By Sue Webber
Tom and Sue Masso of New Brighton have been hiking together for 15 years. They are members of the 25-year-old New Brighton Hiking Club. The group has 28 members.
“We do a lot of walking, and there are two reasons to do this,” Masso said. “First, it’s good exercise. And second, it’s evolved into a social thing. People like to sit down and talk after a hike. We’ve really made a lot of different friends.”
At 8:30 a.m. every Wednesday from April 5 through Oct. 25, about 20 members of the hiking club leave on a hike. They’re usually back by noon. They travel to their destination in two city vans. Masso drives one of them. “My job is to get us there safely,” he said. “I really enjoy it.”
They’ve developed a list of destinations, each of which offers a hike estimated at 2.4-3.6 miles, including Long Lake Regional Park, Bunker Hills, Boom Island in Minneapolis.
“We’ve hiked around a lot of lakes: Como, White Bear Lake and the Coon Rapids Dam,” Masso said. “We were just at Lake of the Isles. We’ve been to Lake Calhoun, Lake Harriet and the Rose Gardens, Hidden Falls, Rice Creek, Bruce Vento Trail, and Eloise Butler Wild Flower Garden.”
They don’t set out if the weather is threatening, though.
The only requirement to participate, Masso said, is substantial, waterproof shoes. Some members use walking sticks, he said. Bug spray and sunscreen are suggested, as well.
“A city employee comes with us, and brings a first aid kid,” he said. “They’ve been extremely helpful.”
“Once a month, the Hiking Club stops for coffee afterwards,” Masso said. “About 10 to 15 people get together at a fast-food place afterwards and just sit and talk.”
During the winter, a group of club members meets every Wednesday to walk at Silverwood Park.
Walking comes naturally to Masso. “My parents grew up in the Midway area of St. Paul, and they never had a car; they took the streetcar,” he said. “My folks would walk from Hamline University to Sears and the State Capitol and back home.”
Now, Masso and his wife walk five times a week. Masso also bikes 1,500 miles a year, he said.
Through the years, the hiking group has continued to be really well organized, according to Masso. “The city is concerned about its seniors,” he said. “A lot of us volunteer at other things at the New Brighton Senior Center. As we age, we have to keep very active.”
Masso is retired from a career as a food inspector with the Department of Agriculture.
The Massos have three children who were runners; all five of the couple’s grandchildren are involved in sports.
Masso also is active with a car club, and with Bethlehem Lutheran Church in St. Paul, a congregation that collaborates with 15 other churches across the Twin Cities to feed and minister to people on the street in the Midway area.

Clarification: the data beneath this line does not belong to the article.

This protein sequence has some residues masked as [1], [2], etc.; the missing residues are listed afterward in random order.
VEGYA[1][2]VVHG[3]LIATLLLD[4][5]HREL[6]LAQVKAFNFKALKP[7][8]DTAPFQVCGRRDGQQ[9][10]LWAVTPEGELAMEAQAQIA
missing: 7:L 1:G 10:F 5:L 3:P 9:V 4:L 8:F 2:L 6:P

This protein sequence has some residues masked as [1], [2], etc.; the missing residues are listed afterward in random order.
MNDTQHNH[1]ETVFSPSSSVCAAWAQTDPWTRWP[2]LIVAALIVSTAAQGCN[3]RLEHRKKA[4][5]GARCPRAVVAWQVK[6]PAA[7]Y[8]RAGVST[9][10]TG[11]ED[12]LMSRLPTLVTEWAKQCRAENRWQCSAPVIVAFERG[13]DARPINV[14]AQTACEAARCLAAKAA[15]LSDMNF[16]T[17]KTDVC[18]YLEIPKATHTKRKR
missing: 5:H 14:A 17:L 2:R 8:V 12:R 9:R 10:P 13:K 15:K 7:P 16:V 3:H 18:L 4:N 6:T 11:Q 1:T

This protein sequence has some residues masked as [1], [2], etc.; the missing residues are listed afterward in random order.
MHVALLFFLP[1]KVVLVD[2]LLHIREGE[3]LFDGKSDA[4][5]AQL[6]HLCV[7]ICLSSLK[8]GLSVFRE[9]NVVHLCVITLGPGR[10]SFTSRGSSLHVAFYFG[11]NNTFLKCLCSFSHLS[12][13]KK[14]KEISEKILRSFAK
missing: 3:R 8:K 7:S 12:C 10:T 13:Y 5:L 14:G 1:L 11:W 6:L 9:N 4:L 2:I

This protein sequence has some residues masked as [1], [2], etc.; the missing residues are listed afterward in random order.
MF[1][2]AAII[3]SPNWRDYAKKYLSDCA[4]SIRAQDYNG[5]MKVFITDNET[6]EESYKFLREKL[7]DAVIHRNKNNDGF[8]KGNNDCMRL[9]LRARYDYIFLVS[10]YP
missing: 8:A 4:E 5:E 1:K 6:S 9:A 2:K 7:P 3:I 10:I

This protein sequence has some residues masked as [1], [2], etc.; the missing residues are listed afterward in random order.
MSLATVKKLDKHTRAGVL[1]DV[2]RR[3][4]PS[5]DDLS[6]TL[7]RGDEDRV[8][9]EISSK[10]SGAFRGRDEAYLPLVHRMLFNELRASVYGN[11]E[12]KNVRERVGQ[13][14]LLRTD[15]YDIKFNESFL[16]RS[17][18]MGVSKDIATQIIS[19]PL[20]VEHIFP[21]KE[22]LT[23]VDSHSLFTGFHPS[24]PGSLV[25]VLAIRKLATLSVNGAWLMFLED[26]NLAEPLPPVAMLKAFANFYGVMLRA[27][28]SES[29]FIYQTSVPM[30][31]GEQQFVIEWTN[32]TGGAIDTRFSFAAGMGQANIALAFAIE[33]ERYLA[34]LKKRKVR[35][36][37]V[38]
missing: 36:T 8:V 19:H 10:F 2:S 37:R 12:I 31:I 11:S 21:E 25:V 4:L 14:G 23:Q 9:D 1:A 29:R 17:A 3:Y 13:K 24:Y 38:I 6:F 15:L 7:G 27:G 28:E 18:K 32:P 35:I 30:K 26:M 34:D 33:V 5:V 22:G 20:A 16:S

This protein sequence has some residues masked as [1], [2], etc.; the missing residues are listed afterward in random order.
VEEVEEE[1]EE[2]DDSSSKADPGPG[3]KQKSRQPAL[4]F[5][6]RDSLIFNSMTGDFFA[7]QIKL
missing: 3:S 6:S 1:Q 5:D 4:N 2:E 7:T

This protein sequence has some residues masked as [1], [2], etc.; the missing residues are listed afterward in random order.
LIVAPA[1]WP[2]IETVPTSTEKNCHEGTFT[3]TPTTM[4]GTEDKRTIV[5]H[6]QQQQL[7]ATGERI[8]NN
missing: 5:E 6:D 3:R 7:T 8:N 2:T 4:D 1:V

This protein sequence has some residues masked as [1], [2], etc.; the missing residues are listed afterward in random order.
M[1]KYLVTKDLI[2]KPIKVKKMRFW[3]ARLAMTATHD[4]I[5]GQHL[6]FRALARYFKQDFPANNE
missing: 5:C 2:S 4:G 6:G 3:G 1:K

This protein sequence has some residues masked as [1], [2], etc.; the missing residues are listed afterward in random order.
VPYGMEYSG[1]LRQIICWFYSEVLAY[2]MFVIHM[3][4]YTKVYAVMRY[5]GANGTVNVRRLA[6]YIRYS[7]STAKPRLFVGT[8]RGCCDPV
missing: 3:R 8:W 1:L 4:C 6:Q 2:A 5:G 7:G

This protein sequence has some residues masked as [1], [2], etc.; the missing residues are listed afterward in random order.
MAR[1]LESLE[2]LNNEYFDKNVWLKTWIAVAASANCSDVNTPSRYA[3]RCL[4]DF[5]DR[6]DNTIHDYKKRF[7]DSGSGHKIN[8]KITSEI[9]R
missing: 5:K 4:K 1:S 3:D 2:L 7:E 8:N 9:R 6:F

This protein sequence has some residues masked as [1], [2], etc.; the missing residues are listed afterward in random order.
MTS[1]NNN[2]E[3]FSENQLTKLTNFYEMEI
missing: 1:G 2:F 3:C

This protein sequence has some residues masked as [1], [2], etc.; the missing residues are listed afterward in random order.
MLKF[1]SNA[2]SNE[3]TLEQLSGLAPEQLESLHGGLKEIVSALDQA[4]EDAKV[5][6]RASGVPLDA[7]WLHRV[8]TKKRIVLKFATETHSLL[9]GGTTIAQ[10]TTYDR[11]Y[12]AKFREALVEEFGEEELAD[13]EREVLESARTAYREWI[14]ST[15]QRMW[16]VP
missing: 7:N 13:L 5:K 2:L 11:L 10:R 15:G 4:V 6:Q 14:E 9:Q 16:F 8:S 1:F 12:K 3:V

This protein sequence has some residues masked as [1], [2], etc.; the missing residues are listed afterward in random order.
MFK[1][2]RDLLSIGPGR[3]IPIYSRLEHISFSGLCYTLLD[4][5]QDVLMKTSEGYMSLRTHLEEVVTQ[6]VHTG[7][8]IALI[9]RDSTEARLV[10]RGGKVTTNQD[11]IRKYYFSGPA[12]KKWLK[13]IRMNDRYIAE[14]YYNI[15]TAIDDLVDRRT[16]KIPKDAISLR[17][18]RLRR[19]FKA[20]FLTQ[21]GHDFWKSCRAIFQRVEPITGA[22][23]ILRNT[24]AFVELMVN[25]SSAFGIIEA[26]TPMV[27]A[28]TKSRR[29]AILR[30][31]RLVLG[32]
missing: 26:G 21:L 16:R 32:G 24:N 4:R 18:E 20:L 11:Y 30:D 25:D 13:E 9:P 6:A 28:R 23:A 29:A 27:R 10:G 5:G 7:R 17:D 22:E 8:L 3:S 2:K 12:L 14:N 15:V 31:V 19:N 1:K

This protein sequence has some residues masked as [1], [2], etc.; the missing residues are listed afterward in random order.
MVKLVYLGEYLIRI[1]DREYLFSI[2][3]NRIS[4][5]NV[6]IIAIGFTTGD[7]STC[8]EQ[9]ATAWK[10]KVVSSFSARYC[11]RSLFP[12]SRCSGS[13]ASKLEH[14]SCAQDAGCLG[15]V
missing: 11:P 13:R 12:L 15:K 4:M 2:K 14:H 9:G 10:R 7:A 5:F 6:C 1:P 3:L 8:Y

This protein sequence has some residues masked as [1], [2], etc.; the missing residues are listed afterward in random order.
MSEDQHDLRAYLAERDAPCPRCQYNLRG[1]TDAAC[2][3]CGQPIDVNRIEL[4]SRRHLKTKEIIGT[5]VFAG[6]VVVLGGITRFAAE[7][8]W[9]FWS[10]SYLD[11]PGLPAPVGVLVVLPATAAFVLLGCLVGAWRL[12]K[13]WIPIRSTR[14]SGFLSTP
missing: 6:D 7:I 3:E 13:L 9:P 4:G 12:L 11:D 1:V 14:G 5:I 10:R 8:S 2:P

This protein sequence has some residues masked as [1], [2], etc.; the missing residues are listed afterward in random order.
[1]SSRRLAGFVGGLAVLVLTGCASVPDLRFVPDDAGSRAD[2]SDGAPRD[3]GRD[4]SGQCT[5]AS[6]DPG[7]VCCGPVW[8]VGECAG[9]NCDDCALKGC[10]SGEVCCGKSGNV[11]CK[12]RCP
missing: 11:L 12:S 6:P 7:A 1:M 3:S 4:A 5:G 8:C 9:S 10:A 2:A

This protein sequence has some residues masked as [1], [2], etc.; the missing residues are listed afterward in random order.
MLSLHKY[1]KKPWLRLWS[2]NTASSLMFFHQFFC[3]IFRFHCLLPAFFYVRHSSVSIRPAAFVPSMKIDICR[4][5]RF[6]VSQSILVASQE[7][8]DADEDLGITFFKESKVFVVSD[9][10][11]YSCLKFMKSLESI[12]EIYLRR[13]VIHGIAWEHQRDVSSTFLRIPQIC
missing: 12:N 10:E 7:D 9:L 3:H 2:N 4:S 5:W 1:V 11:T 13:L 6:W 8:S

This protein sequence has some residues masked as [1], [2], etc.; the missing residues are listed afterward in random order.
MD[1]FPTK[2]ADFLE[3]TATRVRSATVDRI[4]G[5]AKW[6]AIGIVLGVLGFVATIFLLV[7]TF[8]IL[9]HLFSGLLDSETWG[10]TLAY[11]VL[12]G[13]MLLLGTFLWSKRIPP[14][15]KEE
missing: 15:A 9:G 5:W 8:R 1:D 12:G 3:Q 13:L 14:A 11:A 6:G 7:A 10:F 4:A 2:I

What the experts say about walking
The Department of Health and Human Services recommends 150 minutes of moderate exercise a week, which could include walking.
According to the Mayo Clinic website, it is possible to walk your way to health. “The faster, farther and more frequently you walk, the greater the benefits,” the website said.
The website explains:
“Physical activity doesn’t need to be complicated,” the website said. “Something as simple as a daily brisk walk can help you live a healthier life.
“For example, regular brisk walking can help you:
•Maintain a healthy weight
•Prevent or manage various conditions, including heart disease, high blood pressure and type 2 diabetes
•Strengthen your bones and muscles
•Improve your mood
•Improve your balance and coordination
Technique is important, too. Turning your normal walk into a fitness stride requires good posture and purposeful movements. Ideally, here’s how you’ll look when you’re walking, according to the website:
•Your head is up. You’re looking forward, not at the ground.
•Your neck, shoulders and back are relaxed, not stiffly upright.
•You’re swinging your arms freely with a slight bend in your elbows. A little pumping with your arms is OK.
•Your stomach muscles are slightly tightened and your back is straight, not arched forward or backward.
•You’re walking smoothly, rolling your foot from heel to toe.
The website points out other considerations:
•Get the right gear. Choose shoes with proper arch support, a firm heel and thick flexible soles to cushion your feet and absorb shock. Wear comfortable clothes and gear appropriate for various types of weather. If you walk outdoors when it’s dark, wear bright colors or reflective tape for visibility.
•Choose your course carefully. If you’ll be walking outdoors, avoid paths with cracked sidewalks, potholes, low-hanging limbs or uneven turf. If the weather isn’t appropriate for walking, consider walking in a shopping mall that offers open times for walkers.
•Warm up. Walk slowly for five to 10 minutes to warm up your muscles and prepare your body for exercise.
•Cool down. At the end of your walk, slow down for five to 10 minutes to help your muscles cool down.
•Stretch. After you cool down, gently stretch your muscles. If you’d rather stretch before you walk, remember to warm up first.”
Additional information from the Arthritis Foundation notes that walking improves circulation, lightens the mood, can lead to weight loss, strengthens muscles, improves sleep, supports your joints, improves your breath, slows mental decline, and lowers Alzheimer’s risk.